WONG: I’m always interested, and I’m sure South Australians are, at the extent to which this Government for the whole of this term will blame Labor for everything. It’s pretty impressive. We’re going to be blamed for the heatwave next.

Let’s be really clear, we did a lot of work with ASC, the men and women behind me, on the sustainment of the submarines. They did what we asked them to do they improved the material ready days, we did a lot of work on that. As you know there were two big contracts which were let just prior to us coming to government – the Air Warfare Destroyers was one of them and these men and women did a great job on that as well.

But on the supply ships, we made clear before the election that we would bring them forward and we would ensure that Australia would be part of that build. This Government, after the election, said no we’re sending it offshore. That’s the difference.

JOURNALIST: Should the former Federal Labor Government then have budgeted $50 million or so to upgrade the ship lifts?

WONG: All I can say to you is this: when we were in government the shipyards had jobs, the shipyards were working. They’re in government, people are being laid off. People can make up their own minds.

JOURNALIST: The Government has said that while Spain is the preferred option, they’re in negotiations and they haven’t locked it in yet. Would you like to see-

WONG: -Has someone told the Spanish that?

JOURNALIST: Do you think there’s any chance and would you like to see them pull out of the deal with Spain?

WONG: Look, since the election Andy, his members, the unions, people who support South Australian jobs, have been saying to the Government build these ships here, build these ships here. And they haven’t been listening.

JOURNALIST: Do you think it’s reasonable that we probably won’t have a decision on the submarines and OPVs before the federal election?

WONG: What I’d say on that is that you just can’t trust what the Liberals will say on South Australian jobs. Time and again they’ve promised us jobs here and their actions have been very different. Andy went through it. We saw what happened to Holdens. We saw Joe Hockey, who’s now got himself a different job, but Joe Hockey goading Holdens to leave. Well, they did. And we’ve got a federal election coming and what I’d say is I don’t trust, and I don’t think people behind me trust, what the Liberals say about South Australian jobs.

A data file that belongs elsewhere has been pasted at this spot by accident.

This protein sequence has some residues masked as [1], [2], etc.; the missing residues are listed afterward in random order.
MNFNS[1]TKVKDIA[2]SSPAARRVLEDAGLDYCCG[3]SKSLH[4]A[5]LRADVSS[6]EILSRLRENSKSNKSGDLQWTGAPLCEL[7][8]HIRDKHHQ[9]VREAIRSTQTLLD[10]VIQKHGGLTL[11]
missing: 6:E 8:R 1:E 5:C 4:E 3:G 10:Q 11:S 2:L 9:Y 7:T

JOURNALIST: What do you make of the Government’s claims though, that this shipyard didn’t have the space or the capabilities to deliver this particular project?

WONG: Well, I’d refer you to what Andy said, which is consistent with the evidence from the shipbuilders during the Senate Committee hearings over the last couple of years. It’s a convenient excuse for the Government.

JOURNALIST: Just briefly on another matter, if you don’t mind.

WONG: Anything else on this? Ok, let’s go.

JOURNALIST: With regards to the possible bill which could trigger a double dissolution election, would you like to see that debated next week?

WONG: Hasn’t it been fascinating to watch Malcolm Turnbull? Malcolm Turnbull was elected with such high hopes, wasn’t he? High hopes inside the Liberal Party, high hopes across the country, that he’d be different. And all he’s doing is running Tony Abbott’s election campaign. He’s delivering Tony Abbott’s policies and he’s going to deliver Tony Abbott’s election campaign. A negative election campaign, an election campaign that’s about hacking into unions, hacking into working people, and a scare campaign. That wasn’t what people elected him for.

On the ABCC bill, which is the one I think you’re referring to, we’ve got our position and our position is clear. I think the more interesting thing is that the Greens are delivering to Malcolm Turnbull the things he wants for a double dissolution, which is the changes to the Senate voting. Ok, thanks.